Celebrating a heritage of community engagement, Johannesburg's Artist Proof Studio (APS) has assembled the retrospective exhibition "Coming of Age: 21 Years of Artist Proof Studio" [on view through July 6] at the Johannesburg Art Gallery. APS is a hybrid organization: a training center for young artists, an atelier renowned for the masterly quality of its output, and a gallery. During his remarks at the May 6 opening of "Coming of Age," William Kentridge, a participant in the exhibition, reflected, "In an imperfect world there is a moment of utopian civic goodness in the way a good print studio can work, an openness of conversation, collaboration and working together."
Co-founder and Executive Director Kim Berman recalls APS's creation amid the euphoria of Nelson Mandela's release from prison and the anticipated dismantling of apartheid. "It was that ‘Madiba [Mandela] Magic,' the Rainbow Nation," she says. After working and studying in Boston for seven years, "I was coming back to a South Africa trying to reinvent itself, and the energy was amazing, people working together and believing in a different future."
Brett Murray's exhibition "Hail to the Thief II" opened quietly at South Africa's Goodman Gallery in Johannesburg on May 10. It wasn't until Sunday, May 13, when the show was reviewed in City Press, that a public and legal commotion was set into action. The piece was illustrated with a reproduction of Murray's painting The Spear, which riffs on the style of a 1967 poster of Lenin by Soviet artist Victor Ivanov. Murray's version presents embattled President Jacob Zuma in a heroic pose and with his genitals exposed.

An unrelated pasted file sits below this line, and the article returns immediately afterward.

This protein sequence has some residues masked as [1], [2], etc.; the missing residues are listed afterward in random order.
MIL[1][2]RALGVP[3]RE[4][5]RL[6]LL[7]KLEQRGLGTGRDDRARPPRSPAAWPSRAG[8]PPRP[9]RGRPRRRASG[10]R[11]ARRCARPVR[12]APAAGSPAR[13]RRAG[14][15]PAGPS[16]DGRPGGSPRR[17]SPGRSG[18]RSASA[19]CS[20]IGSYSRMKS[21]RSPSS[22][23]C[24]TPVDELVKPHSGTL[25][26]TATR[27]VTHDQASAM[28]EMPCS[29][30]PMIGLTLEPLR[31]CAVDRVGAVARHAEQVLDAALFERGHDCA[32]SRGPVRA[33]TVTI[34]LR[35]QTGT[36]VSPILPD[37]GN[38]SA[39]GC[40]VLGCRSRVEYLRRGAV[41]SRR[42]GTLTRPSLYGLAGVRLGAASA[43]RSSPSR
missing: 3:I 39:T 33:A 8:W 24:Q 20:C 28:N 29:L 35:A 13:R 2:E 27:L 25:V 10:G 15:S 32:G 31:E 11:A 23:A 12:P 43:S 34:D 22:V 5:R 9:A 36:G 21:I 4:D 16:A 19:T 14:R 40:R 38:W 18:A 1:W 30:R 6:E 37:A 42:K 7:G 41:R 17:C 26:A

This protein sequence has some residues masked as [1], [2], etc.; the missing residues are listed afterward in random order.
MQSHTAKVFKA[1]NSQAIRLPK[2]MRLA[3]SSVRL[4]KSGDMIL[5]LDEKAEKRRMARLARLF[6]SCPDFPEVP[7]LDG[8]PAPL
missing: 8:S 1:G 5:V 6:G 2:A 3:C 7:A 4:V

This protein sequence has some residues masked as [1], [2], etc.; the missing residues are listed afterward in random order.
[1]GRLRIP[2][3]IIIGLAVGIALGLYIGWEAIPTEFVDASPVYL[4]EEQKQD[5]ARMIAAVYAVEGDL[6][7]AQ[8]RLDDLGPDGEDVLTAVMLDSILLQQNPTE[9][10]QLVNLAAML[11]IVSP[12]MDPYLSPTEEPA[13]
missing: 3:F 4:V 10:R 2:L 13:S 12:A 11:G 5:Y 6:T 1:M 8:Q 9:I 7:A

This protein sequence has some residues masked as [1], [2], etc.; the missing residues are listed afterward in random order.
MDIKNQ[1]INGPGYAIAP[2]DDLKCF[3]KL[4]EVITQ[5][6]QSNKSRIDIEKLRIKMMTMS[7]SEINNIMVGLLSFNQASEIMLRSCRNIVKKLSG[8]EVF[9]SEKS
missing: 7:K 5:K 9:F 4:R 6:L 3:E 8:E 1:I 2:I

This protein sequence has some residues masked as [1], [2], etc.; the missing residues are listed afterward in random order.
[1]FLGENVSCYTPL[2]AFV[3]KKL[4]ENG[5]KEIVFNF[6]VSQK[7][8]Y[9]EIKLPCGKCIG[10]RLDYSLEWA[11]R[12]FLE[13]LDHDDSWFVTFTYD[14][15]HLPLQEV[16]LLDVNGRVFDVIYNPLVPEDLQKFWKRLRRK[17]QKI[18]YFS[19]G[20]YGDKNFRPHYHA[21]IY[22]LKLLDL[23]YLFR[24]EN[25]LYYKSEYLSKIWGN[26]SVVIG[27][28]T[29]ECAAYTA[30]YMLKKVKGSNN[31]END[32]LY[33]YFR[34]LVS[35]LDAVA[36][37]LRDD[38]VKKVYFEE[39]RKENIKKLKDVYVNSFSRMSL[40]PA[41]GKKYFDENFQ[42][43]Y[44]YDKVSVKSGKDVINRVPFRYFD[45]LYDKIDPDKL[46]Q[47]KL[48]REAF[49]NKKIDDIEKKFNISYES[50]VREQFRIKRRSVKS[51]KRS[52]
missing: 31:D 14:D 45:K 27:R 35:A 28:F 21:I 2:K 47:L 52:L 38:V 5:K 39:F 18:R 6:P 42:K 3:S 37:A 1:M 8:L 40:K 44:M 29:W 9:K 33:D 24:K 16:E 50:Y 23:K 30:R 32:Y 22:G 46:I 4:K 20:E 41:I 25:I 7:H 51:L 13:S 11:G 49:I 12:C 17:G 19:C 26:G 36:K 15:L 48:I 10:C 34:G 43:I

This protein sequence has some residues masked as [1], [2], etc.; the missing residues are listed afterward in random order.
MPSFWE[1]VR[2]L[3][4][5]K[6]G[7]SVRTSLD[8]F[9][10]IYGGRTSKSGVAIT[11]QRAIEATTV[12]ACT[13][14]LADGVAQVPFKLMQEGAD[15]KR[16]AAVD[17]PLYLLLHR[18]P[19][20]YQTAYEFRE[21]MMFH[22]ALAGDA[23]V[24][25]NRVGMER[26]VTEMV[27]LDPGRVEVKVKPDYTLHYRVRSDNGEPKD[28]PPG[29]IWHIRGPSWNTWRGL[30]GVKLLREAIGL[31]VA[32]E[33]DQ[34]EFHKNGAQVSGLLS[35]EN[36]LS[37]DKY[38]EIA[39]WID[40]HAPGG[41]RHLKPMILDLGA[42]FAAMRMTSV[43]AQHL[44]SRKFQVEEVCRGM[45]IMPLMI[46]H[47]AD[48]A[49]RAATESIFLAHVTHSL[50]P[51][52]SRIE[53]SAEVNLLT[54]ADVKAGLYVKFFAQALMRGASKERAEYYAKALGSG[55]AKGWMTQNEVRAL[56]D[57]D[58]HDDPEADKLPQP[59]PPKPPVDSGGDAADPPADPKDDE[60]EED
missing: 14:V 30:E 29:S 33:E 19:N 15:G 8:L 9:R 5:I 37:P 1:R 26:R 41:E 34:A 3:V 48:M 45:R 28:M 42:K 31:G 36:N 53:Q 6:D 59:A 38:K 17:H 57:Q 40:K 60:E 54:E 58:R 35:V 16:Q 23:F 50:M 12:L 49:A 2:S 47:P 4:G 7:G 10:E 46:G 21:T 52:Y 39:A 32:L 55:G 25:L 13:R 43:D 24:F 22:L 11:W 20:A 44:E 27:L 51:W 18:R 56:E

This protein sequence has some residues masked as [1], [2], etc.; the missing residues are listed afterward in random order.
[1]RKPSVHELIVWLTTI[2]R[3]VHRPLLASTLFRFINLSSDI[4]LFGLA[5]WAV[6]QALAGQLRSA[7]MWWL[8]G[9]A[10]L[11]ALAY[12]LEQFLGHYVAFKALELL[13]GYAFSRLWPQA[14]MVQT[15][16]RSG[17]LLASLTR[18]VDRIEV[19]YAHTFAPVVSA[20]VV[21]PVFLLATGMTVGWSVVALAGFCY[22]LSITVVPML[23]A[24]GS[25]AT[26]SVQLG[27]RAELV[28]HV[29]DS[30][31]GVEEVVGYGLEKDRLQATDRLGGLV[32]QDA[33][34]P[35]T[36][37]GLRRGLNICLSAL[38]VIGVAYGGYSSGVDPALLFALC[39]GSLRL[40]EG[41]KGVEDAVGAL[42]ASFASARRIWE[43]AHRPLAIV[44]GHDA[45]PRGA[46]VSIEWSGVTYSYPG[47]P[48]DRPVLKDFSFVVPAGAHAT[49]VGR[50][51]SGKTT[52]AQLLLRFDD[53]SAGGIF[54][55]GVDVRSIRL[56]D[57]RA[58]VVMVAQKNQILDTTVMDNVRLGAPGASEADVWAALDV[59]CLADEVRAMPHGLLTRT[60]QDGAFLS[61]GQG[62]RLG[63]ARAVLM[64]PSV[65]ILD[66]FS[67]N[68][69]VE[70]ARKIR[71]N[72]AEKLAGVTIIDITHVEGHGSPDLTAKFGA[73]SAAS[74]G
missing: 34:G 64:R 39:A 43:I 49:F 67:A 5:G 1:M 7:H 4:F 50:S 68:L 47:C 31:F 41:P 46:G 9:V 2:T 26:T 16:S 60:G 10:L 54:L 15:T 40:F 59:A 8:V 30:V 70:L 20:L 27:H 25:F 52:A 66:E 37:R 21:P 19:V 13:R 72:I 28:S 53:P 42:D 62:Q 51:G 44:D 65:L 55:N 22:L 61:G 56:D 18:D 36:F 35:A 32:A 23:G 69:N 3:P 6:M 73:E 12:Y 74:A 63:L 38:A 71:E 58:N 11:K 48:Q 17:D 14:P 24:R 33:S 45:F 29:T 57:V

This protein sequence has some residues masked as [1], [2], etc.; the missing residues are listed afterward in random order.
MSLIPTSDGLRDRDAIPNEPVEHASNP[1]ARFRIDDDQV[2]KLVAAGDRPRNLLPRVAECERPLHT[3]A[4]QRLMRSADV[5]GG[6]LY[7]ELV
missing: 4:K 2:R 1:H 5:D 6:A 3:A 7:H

A cascade of angry reactions ensued. The nation's ruling political party, the African National Congress (ANC), filed an emergency court injunction to have the painting removed from display; the constitutional guarantees of both an individual's right to dignity and freedom of expression were pitted against one another; a leader of the Nazareth Baptist Church called for the artist to be stoned to death; large protest marches took place in Durban, led by one of Zuma's four wives, and in Johannesburg; the art work was defaced with paint in two separate incidents on the same day, after which it was taken down; and in an unprecedented expansion of its powers the Film and Publications Board rated an artwork, restricting viewers to those 16 and older (even though the image is widely available on the Internet).
Currently on view in the group show "Redux" at New York's Cristin Tierney Gallery (through Feb. 4) are two works by Joe Fig, both related to his 200